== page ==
The Socs44A gene that was predicted based on protein homology is identical to hypothetical gene CG2160. A single cDNA corresponding to the locus (LP02169) was isolated by the BDGP, has been completely sequenced and encodes the expected SH2 and SOCS domains at the carboxyl terminus (gb AF435923). To determine whether Socs44A is similarly regulated by JAK pathway activity, in situ hybridization to embryos and ovaries was performed. No specific expression of Socs44A was detected until very late in embryogenesis. The only striking staining pattern observed was in the trachea of late embryos (Fig. 2A). Non-specific tracheal staining is sometimes seen with probes to late embryos, however this pattern was never observed when sense probe was used (Fig. 2B). Unfortunately, embryos homozygous for any available deletions that remove Socs44A die prior to formation of trachea, therefore we cannot conclusively determine whether the late tracheal staining reflects RNA expression. Nonetheless, because the JAK pathway is activated in a segmentally repeated pattern during embryogenesis, the lack of Socs44A expression suggests that it is not responsive to JAK signaling. Consistent with this conclusion, expression of Socs44A in the ovary is restricted to only germline expression late in oogenesis, with no detectable RNA in the follicular epithelium (Fig. 2E).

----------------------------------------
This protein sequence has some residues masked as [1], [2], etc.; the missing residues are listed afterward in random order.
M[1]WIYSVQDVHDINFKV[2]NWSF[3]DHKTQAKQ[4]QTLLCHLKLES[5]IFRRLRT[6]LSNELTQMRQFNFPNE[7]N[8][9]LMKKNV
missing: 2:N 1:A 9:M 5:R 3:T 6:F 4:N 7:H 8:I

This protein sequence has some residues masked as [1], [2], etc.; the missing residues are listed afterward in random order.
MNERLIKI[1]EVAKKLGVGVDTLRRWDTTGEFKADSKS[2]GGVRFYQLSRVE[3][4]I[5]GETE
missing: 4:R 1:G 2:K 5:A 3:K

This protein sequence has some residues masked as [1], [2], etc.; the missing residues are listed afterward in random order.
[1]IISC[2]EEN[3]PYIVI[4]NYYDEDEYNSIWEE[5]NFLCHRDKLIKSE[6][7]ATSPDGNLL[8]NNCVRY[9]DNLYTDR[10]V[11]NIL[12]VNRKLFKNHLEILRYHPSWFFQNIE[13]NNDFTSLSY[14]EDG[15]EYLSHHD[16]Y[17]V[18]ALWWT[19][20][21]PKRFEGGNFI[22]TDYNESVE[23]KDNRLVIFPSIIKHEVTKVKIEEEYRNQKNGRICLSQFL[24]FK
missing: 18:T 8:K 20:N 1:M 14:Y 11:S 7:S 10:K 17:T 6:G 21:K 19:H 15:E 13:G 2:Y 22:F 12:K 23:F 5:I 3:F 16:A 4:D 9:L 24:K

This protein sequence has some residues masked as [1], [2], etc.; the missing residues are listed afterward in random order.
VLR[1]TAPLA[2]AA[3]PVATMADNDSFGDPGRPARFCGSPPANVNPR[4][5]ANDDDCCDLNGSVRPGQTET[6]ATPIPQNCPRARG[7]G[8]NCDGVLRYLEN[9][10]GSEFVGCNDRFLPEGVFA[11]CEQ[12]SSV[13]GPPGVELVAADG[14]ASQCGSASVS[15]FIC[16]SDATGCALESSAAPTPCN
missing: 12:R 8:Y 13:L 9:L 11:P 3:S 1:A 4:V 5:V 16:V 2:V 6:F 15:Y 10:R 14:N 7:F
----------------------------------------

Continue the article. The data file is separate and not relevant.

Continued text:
To directly test whether Socs44A expression is regulated by JAK pathway activity, in situ hybridization to Socs44A RNA was performed in embryos that lack JAK pathway activity. The product of the hop gene is required in early embryogenesis and must be provided maternally for proper segmentation of the embryo. The dominant female sterile (DFS) technique was used to generate females that fail to produce hop in the germline . In situ hybridization of hop germline clone embryos using Socs36E as probe demonstrates a strong reduction in Socs36E expression in the mutant embryos as compared with wild-type (Fig. 3). Similar results have been reported in embryos lacking upd activity . These data demonstrate that hop is required to stimulate the normal segmentally-repeated Socs36E expression in the embryo. However, expression of Socs44A does not appear to be affected by maternal loss of hop. Although the trachea are malformed and dramatically reduced in embryos lacking JAK pathway activity [[35, 36] and Fig. 3G,3H], the remaining segments of trachea continue to express Socs44A at apparently normal levels (Fig. 3E,3F). Thus the failure of endogenous Socs44A to be expressed in the normal pattern of JAK pathway activation and of Socs44A expression to be eliminated by loss of JAK activity indicate that Socs44A expression is not stimulated by the pathway.